robertogreco + it   33

The History of Ed-Tech: What Went Wrong?
"There’s a popular origin story about education technology: that, it was first developed and adopted by progressive educators, those interested in “learning by doing” and committed to schools as democratic institutions. Then, something changed in the 1980s (or so): computers became commonplace, and ed-tech became commodified – built and sold by corporations, not by professors or by universities. Thus the responsibility for acquiring classroom technology and for determining how it would be used shifted from a handful of innovative educators (often buying hardware and software with their own money) to school administration; once computers were networked, the responsibility shifted to IT. The purpose of ed-tech shifted as well – from creative computing to keyboarding, from projects to “productivity.” (And I’ll admit. I’m guilty of having repeated some form of this narrative myself.)

[tweet: "What if the decentralized, open web was a historical aberration, an accident between broadcast models, not an ideal that was won then lost?" ]

But what if, to borrow from Ian Bogost, “progressive education technology” – the work of Seymour Papert, for example – was a historical aberration, an accident between broadcast models, not an ideal that was won then lost?

There’s always a danger in nostalgia, when one invents a romanticized past – in this case, a once-upon-a-time when education technology was oriented towards justice and inquiry before it was re-oriented towards test scores and flash cards. But rather than think about “what went wrong,” it might be useful to think about what was wrong all along.

Although Papert was no doubt a pioneer, he wasn’t the first person to recognize the potential for computers in education. And he was hardly alone in the 1960s and 1970s in theorizing or developing educational technologies. There was Patrick Suppes at Stanford, for example, who developed math instruction software for IBM mainframes and who popularized what became known as “computer-assisted instruction.” (Arguably, Papert refers to Suppes’ work in Mindstorms when he refers to “the computer being used to program the child” rather than his own vision of the child programming the computer.)

Indeed, as I’ve argued repeatedly, the history of ed-tech dates at least as far back as the turn of the twentieth century and the foundation of the field of educational psychology. Much of we see in ed-tech today reflects those origins – the work of psychologist Sidney Pressey, the work of psychologist B. F. Skinner, the work of psychologist Edward Thorndike. It reflects those origins because, as historian Ellen Condliffe Lagemann has astutely observed, “One cannot understand the history of education in the United States during the twentieth century unless one realizes that Edward L. Thorndike won and John Dewey lost.”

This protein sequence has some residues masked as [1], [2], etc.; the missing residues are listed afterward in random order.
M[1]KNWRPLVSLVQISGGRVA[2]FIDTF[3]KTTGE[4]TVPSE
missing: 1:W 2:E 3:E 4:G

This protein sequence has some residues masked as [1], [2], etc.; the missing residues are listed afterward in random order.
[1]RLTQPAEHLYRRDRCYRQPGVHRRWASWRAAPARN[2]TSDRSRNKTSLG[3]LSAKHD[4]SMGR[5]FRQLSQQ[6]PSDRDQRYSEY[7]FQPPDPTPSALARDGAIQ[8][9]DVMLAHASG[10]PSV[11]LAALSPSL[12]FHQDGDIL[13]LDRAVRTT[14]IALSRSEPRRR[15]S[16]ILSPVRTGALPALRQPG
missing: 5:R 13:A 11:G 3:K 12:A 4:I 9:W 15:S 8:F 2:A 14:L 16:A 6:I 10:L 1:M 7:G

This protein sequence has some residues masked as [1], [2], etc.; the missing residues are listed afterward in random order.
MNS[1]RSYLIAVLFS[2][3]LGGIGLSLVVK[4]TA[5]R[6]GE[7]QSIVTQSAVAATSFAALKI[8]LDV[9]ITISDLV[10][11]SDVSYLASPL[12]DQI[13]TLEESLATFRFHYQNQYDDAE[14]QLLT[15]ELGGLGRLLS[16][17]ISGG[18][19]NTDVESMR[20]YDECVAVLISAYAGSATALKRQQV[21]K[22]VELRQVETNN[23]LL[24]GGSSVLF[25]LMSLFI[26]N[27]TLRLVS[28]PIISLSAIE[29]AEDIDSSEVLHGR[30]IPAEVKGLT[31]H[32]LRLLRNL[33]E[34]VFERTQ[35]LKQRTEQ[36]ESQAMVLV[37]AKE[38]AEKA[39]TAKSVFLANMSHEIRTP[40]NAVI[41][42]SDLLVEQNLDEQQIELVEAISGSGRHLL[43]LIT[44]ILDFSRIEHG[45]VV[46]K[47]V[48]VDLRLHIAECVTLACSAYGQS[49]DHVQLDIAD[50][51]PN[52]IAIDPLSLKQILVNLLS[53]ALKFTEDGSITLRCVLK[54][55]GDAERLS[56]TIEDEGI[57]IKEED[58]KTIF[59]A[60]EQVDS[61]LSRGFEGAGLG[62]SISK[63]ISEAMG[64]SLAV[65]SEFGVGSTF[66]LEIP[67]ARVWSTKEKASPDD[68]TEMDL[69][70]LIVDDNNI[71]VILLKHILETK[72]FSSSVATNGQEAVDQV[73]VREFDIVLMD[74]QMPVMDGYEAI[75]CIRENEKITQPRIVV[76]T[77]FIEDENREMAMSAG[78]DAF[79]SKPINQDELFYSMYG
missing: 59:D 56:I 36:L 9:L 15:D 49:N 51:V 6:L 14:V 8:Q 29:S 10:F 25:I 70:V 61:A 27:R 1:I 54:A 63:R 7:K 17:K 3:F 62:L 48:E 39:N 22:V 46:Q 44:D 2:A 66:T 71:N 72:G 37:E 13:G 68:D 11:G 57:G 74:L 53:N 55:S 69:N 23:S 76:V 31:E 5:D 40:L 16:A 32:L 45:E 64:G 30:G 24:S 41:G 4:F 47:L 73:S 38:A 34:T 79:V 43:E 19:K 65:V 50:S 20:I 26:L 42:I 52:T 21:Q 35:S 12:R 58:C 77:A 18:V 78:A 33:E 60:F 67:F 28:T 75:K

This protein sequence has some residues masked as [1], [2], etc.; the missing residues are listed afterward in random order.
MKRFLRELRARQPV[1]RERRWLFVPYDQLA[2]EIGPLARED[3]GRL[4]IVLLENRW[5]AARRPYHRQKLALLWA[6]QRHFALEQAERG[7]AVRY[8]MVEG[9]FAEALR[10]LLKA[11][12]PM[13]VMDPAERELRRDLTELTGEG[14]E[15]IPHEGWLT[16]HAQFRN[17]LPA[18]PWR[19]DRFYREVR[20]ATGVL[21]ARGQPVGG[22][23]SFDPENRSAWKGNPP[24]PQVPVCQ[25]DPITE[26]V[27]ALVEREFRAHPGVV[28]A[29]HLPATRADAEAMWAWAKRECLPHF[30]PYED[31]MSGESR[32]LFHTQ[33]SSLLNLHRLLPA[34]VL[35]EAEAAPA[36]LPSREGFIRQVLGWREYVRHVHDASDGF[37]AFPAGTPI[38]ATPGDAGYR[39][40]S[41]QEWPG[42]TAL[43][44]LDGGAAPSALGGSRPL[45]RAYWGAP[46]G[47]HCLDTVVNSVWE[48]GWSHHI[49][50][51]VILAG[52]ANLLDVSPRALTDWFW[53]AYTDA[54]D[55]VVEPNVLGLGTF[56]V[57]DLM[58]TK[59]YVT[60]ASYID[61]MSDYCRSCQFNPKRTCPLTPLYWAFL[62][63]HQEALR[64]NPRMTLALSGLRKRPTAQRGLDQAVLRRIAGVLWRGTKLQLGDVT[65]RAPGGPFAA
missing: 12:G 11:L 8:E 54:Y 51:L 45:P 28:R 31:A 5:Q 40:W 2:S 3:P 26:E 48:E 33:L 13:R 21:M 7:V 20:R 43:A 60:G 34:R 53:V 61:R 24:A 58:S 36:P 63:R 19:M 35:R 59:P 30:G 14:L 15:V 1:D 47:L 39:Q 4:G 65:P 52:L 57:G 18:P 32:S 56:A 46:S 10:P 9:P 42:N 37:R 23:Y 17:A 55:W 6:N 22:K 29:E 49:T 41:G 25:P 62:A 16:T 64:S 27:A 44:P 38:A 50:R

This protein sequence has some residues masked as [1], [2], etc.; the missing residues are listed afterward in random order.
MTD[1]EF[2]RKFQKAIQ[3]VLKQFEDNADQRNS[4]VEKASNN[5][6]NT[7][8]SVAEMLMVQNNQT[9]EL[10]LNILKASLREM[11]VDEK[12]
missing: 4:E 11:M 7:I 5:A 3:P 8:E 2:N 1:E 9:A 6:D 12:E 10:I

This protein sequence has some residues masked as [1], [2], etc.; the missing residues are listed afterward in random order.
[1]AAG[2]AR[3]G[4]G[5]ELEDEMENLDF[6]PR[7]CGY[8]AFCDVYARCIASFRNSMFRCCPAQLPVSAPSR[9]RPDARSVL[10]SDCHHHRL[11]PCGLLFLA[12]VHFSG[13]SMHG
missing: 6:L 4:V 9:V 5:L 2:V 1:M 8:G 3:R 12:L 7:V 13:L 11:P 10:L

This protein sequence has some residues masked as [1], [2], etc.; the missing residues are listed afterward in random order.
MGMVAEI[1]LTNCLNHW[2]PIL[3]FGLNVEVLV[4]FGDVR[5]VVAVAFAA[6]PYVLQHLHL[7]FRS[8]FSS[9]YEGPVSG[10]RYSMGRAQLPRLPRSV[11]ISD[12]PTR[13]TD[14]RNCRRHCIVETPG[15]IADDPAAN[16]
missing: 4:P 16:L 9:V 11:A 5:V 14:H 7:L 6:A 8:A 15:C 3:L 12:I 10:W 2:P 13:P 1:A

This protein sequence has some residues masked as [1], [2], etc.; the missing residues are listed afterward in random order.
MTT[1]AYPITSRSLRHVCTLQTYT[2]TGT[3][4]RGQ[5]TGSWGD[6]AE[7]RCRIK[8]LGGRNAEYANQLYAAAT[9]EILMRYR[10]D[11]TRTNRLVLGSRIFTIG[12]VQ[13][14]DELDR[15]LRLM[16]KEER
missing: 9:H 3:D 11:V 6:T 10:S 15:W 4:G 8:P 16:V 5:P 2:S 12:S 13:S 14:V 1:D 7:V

Ed-tech has always been more Thorndike than Dewey because education has been more Thorndike than Dewey. That means more instructivism than constructionism. That means more multiple choice tests than projects. That means more surveillance than justice.
(How Thorndike's ed-tech is now being rebranded as “personalization” (and by extension, as progressive education) – now that's an interesting story..."

[via: ""Edward L. Thorndike won and John Dewey lost" is pretty much the perfect tl;dr version of the history of education."

See also: "Or David Snedden won. People forget about him." ]
audreywatters  ianbogost  johndewey  seymourpapert  edtech  computers  technology  education  ellencondliffe  edwardthorndike  bfskinner  sidneypressey  psychology  management  administration  it  patricksuppes  constructivism  constructionism  progressive  mindstorms  progressiveeducation  standardization  personalization  instructivism  testing  davidsnedden  history 
july 2017 by robertogreco
Reclaiming Innovation
"Udell notes: "There's a reason I keep finding novel uses for these trailing-edge technologies. I see them not as closed products and services, but rather as toolkits that invite their users to adapt and extend them.""

"Rather than framing everything at the course level, we should be deploying these technologies for the individual."

"Viewed as a whole, the web today bears little resemblance to the innately democratic and decentralized network that seduced and enticed us a decade ago."

"Railing against the academy's failure to embrace a perceived risk can be dismal fun for many of us, but an honest appraisal of our own missteps has to be in the mix."
2014  jimgroom  brianlamb  audreywatters  internet  web  highered  highereducation  it  ict  technology  mooc  moocs  disruption  open  edupunk  lms  openpublishing  publishing  adomainofone'sown  diy  decentralization  anildash  georgesiemens  stephendownes  jonudell  benjaminbratton  vendors  silos  security  privacy  venturecapital  tonyhirst  timberners-lee  bryanalexander  openness  reclaimhosting  indieweb 
june 2014 by robertogreco
Episode Nine: Everything In Silos, Forever and Ever, Amen
"Just Good Enough is bullshit. Just Good Enough means that a company doesn't have to produce a useable site that provides easily findable manuals or reference for its product, because Google will index that content eventually. Just Good Enough means I can just about use your site on my phone. Just Good Enough means that the timekeeping software that everyone in the building uses (and has to use - otherwise the entire business screeches to a halt) is only Just Not Irritating Enough to have to deal with. Just Good Enough means that you can whip up a Word document that you can save and then email to me for comment and I can open it up where it's saved in my Temporary Outlook Files and then save it as Your Document - Dan Comments.doc in my Temporary Outlook Files and then email it back to you, where you'll revise it and then send it to a project manager who will then rename it Your Document - Dan Comments - Final Feb 4 2014.doc and then email it back to me for more comments. Or where Google Docs is Just Good Enough to use single sign on so that in theory we can all use it together, but that its text formatting doesn't quite work and not everyone uses it.

It's bullshit. Just Good Enough should be offensive. Just Good Enough is the digital/software equivalent of a bridge that doesn't quite kill anyone most of the time, instead of one that actually does the fucking job. "